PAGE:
This was a fun experiment and I'll be learning more about it, especially if I finally break down and get an iPhone. Even though there are upsides and downsides to developing for the iPhone, the important fact remains that it has the best mobile browser that I've ever seen. It does a brilliant job of making regular web pages useful on a small screen.

MacHeist II

The Apple community/fanboys are abuzz about tomorrow's Steve Jobs keynote address. It's always fun to see what they come up with, but I'm not in the market for a sub-notebook or renting movies through iTunes, so it won't mean too much to me. If they announce a new iPhone with 3G, GPS and a huge price cut, then I might get seriously excited.

MacHeist is selling software bundles in conjunction with MacWorld Expo and giving 25% of the proceeds to charity. It's fun to watch because as the sales go up, they add more apps to the bundle. The price is $49 and the current list of apps retails for $368. I'm looking forward to making some stop motion animation, balancing my checkbook and maybe making some screencasts with the bundled apps. Pixelmator is the latest to be unlocked. It's a PhotoShop-type app with stunning Mac style. Check the list of apps and the causes that they're supporting. If you decide to buy, please use my referral link below:

MacHeist II

iMovie 08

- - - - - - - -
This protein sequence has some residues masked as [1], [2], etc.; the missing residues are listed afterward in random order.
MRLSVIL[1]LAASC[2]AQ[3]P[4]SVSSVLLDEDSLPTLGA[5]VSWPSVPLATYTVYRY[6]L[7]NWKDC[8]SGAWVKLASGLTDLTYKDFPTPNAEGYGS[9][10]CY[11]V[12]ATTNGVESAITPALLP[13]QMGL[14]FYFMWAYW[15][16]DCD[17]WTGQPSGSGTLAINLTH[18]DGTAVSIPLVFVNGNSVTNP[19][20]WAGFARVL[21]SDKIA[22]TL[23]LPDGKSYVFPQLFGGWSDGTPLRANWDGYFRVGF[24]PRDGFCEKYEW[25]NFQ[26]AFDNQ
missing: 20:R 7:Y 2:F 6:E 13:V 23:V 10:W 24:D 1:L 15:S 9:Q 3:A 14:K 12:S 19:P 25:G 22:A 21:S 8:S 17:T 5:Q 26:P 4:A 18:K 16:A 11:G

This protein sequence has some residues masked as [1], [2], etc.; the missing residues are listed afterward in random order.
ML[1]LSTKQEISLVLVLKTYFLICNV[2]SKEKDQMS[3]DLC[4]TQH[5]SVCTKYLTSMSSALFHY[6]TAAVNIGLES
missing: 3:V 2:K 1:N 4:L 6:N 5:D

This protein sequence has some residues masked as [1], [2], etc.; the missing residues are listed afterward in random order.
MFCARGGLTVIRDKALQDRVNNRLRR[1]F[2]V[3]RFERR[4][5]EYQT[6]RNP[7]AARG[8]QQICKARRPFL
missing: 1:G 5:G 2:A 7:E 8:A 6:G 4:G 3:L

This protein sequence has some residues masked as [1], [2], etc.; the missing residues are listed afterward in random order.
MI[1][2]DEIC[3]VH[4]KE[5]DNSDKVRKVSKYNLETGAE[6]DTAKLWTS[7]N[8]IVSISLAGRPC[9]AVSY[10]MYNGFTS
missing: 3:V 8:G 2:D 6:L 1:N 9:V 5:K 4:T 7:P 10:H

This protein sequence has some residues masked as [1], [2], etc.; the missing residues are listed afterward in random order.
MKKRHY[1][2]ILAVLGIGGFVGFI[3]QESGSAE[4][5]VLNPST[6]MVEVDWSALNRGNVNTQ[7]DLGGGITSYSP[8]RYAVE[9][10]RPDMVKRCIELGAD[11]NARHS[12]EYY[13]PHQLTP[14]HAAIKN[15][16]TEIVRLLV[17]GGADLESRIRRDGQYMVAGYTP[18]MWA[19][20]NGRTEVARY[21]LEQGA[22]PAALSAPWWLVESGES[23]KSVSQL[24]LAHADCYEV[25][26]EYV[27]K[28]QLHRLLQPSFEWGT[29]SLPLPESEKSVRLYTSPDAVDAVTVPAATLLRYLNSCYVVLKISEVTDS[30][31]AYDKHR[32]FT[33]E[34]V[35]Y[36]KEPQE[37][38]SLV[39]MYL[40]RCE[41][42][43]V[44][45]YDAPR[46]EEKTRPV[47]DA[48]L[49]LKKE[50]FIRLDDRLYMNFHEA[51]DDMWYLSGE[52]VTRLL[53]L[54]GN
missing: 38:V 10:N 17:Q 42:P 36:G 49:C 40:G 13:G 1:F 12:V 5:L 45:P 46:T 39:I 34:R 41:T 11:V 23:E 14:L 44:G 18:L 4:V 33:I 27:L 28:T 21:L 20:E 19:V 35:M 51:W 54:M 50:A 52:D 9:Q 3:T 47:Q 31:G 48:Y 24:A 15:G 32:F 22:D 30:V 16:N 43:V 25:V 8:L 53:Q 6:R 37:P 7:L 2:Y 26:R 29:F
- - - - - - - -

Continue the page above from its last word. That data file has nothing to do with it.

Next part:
I just finished my first project in iMovie '08. I'm really trying to like it, but it's hard. Here's a quick run-down of the pros and cons as well as my idea for how to fix it.

Scrubbing - Move your mouse over clips and you scrub through the clip.
Selecting - Scrub to where you want to start the selection, click and drag, scrubbing to where you want to stop. Then drag the selection to your project. This is an improvement over iMovie 06.
Events - I like this feature in iPhoto and I like it in iMovie, too.
YouTube export - This is great. I've spent hours trying to export to YouTube and the quality was never as good as this. Easy and good quality.
Other exports - The export interface for just making a quicktime movie for iTunes or iPod or iAnythingElse is very simple and nice.
Importing from camera - There's a new automatic mode that rewinds the tape and imports all of it. Cool.

No timeline - I like seeing a visual representation of how much time each clip takes up. The iMovie 08 project area isn't impossible to get used to, but it's not ideal.
Audio controls - The audio rubber band is gone. It allowed you to edit the volume in a clip.
Can't mute all the original clip audio easily - If you drag a bunch of clips to your project and add some music, you may want to mute the original clips and just have the song. You have to edit each clip and move the volume to 0%. In the old iMovie you could uncheck the audio track and mute it all at once.